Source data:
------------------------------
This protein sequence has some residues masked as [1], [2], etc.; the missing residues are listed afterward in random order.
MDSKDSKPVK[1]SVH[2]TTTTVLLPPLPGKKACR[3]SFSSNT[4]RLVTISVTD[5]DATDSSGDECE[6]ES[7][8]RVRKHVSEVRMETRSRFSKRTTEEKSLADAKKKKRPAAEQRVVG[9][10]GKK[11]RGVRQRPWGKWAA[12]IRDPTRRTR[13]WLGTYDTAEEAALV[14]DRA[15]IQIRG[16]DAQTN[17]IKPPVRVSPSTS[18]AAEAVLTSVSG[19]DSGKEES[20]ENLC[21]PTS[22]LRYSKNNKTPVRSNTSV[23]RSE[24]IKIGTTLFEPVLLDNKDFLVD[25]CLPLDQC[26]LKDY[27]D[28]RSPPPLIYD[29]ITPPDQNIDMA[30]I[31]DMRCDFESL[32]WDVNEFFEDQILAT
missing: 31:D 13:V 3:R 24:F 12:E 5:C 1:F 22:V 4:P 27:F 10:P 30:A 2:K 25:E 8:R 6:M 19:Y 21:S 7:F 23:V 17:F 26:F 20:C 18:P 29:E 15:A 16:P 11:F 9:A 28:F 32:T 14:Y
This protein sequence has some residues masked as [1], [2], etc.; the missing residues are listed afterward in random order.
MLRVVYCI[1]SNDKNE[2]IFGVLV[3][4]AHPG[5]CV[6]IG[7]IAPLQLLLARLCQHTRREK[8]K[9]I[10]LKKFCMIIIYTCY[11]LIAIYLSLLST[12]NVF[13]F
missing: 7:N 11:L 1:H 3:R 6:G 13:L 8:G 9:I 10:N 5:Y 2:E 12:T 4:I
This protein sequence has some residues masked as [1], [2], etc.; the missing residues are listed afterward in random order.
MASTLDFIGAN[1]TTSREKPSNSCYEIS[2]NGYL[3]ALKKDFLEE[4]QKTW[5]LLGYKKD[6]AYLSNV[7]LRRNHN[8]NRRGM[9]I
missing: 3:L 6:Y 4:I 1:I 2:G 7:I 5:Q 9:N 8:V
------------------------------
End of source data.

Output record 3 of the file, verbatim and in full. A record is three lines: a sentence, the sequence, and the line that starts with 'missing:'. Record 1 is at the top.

This protein sequence has some residues masked as [1], [2], etc.; the missing residues are listed afterward in random order.
MASTLDFIGAN[1]TTSREKPSNSCYEIS[2]NGYL[3]ALKKDFLEE[4]QKTW[5]LLGYKKD[6]AYLSNV[7]LRRNHN[8]NRRGM[9]I
missing: 3:L 6:Y 4:I 1:I 2:G 7:I 5:Q 9:N 8:V